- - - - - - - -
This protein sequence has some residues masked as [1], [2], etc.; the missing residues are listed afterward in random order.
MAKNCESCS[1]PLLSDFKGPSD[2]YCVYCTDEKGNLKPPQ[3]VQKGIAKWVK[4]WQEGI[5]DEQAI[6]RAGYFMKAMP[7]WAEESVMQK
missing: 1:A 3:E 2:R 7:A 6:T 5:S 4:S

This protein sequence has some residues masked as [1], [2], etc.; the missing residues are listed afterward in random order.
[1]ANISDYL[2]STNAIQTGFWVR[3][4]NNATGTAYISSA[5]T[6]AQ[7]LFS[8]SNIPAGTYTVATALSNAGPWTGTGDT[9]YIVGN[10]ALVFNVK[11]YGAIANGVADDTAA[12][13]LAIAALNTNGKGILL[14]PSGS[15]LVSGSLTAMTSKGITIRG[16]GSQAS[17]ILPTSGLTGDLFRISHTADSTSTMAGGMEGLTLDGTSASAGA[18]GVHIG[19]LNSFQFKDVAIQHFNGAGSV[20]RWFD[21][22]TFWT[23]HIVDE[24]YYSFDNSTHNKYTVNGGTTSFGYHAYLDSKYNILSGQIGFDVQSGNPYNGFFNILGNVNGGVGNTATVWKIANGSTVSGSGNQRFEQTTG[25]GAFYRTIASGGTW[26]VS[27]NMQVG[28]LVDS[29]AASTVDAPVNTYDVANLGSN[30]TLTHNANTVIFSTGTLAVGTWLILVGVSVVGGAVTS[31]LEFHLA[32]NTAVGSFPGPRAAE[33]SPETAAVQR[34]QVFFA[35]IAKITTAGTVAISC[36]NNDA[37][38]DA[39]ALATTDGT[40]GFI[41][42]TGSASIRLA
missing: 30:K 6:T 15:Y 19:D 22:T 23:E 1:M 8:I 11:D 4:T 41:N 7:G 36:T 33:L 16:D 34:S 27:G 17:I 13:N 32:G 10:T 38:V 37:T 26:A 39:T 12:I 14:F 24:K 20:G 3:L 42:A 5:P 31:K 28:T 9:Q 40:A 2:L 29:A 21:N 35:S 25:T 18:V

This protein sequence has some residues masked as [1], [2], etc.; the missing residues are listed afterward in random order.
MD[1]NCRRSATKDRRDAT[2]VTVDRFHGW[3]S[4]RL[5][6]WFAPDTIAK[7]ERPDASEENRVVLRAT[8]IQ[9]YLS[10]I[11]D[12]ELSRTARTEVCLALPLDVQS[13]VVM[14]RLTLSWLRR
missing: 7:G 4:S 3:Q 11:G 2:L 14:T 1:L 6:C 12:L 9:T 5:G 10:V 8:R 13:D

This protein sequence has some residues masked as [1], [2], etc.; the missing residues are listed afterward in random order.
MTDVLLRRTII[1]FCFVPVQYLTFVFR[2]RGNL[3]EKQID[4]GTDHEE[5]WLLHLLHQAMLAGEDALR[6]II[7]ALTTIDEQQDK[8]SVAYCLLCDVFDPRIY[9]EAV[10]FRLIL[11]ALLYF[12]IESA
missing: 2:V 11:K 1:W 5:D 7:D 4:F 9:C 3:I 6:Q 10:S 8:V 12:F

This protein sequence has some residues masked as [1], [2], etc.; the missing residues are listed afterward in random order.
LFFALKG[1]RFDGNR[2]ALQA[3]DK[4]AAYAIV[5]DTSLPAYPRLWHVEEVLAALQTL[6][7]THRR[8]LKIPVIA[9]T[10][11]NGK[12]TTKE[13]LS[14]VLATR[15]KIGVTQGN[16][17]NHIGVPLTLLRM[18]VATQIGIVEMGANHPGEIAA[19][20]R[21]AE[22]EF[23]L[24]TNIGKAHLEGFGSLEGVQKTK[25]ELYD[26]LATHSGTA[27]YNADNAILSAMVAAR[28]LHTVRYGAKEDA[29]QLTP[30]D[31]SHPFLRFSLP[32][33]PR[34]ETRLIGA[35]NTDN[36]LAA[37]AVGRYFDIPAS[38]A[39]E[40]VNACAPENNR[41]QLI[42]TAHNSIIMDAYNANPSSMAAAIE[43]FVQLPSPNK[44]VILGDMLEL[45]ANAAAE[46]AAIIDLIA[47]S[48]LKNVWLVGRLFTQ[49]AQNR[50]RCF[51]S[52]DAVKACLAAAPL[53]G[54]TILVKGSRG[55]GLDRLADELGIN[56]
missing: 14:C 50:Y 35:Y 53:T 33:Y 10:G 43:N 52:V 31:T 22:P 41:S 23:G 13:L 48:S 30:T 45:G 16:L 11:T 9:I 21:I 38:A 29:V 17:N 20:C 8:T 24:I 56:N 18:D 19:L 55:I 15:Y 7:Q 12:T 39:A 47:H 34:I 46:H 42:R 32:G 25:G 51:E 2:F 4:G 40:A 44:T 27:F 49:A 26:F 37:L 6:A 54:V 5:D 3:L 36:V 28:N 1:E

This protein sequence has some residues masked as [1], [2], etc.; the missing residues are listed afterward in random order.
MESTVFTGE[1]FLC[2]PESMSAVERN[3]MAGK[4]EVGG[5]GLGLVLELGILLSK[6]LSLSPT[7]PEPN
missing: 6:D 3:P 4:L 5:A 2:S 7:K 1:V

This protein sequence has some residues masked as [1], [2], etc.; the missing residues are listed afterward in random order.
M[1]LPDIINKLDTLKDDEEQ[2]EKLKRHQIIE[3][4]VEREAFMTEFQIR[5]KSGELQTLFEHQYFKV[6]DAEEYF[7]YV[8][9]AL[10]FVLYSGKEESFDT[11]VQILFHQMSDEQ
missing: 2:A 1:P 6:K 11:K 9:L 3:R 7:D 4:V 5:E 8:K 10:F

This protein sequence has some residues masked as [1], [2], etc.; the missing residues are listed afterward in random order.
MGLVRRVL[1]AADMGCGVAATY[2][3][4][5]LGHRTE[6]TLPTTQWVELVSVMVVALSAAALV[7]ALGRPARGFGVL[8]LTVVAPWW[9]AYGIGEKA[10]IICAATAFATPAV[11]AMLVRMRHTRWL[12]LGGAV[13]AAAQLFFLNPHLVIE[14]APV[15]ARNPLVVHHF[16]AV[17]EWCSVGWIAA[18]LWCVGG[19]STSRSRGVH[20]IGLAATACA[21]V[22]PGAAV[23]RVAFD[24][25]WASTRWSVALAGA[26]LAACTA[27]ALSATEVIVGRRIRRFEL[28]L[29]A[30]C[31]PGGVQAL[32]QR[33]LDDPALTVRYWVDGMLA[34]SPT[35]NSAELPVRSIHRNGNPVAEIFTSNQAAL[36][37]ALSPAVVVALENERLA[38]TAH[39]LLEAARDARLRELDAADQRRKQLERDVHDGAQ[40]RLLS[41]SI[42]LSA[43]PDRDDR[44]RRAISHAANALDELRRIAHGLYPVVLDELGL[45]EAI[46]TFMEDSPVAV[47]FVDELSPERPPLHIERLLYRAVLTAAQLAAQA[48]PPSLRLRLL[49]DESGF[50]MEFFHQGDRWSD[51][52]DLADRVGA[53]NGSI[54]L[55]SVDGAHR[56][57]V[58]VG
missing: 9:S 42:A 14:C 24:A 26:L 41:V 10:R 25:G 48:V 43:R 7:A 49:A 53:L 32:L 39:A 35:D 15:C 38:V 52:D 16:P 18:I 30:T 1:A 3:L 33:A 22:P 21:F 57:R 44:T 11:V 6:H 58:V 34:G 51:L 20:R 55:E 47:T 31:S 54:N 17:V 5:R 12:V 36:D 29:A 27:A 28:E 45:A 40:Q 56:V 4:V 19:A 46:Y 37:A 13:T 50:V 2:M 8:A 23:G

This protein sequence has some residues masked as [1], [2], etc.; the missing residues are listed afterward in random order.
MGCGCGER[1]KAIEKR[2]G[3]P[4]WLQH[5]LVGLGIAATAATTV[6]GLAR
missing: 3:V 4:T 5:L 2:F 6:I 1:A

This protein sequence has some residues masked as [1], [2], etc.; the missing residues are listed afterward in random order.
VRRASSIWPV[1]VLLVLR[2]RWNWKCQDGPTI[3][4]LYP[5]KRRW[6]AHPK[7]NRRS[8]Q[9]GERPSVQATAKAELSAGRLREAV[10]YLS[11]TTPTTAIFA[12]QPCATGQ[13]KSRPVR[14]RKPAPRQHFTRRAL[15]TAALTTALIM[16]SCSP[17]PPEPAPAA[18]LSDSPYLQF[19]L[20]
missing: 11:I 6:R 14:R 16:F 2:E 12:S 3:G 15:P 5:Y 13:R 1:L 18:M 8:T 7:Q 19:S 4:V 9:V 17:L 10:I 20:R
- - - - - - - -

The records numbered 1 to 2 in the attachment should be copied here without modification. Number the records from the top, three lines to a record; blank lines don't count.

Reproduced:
This protein sequence has some residues masked as [1], [2], etc.; the missing residues are listed afterward in random order.
MAKNCESCS[1]PLLSDFKGPSD[2]YCVYCTDEKGNLKPPQ[3]VQKGIAKWVK[4]WQEGI[5]DEQAI[6]RAGYFMKAMP[7]WAEESVMQK
missing: 1:A 3:E 2:R 7:A 6:T 5:S 4:S

This protein sequence has some residues masked as [1], [2], etc.; the missing residues are listed afterward in random order.
[1]ANISDYL[2]STNAIQTGFWVR[3][4]NNATGTAYISSA[5]T[6]AQ[7]LFS[8]SNIPAGTYTVATALSNAGPWTGTGDT[9]YIVGN[10]ALVFNVK[11]YGAIANGVADDTAA[12][13]LAIAALNTNGKGILL[14]PSGS[15]LVSGSLTAMTSKGITIRG[16]GSQAS[17]ILPTSGLTGDLFRISHTADSTSTMAGGMEGLTLDGTSASAGA[18]GVHIG[19]LNSFQFKDVAIQHFNGAGSV[20]RWFD[21][22]TFWT[23]HIVDE[24]YYSFDNSTHNKYTVNGGTTSFGYHAYLDSKYNILSGQIGFDVQSGNPYNGFFNILGNVNGGVGNTATVWKIANGSTVSGSGNQRFEQTTG[25]GAFYRTIASGGTW[26]VS[27]NMQVG[28]LVDS[29]AASTVDAPVNTYDVANLGSN[30]TLTHNANTVIFSTGTLAVGTWLILVGVSVVGGAVTS[31]LEFHLA[32]NTAVGSFPGPRAAE[33]SPETAAVQR[34]QVFFA[35]IAKITTAGTVAISC[36]NNDA[37][38]DA[39]ALATTDGT[40]GFI[41][42]TGSASIRLA
missing: 30:K 6:T 15:Y 19:D 22:T 23:E 1:M 8:I 11:D 4:T 41:N 7:G 36:T 33:L 16:D 34:S 27:G 17:I 13:N 32:G 10:T 38:V 37:T 26:A 39:T 12:I 14:F 24:K 20:G 3:L 42:A 5:P 31:K 28:T 9:Q 40:A 2:L 29:A 21:N 35:S 25:T 18:V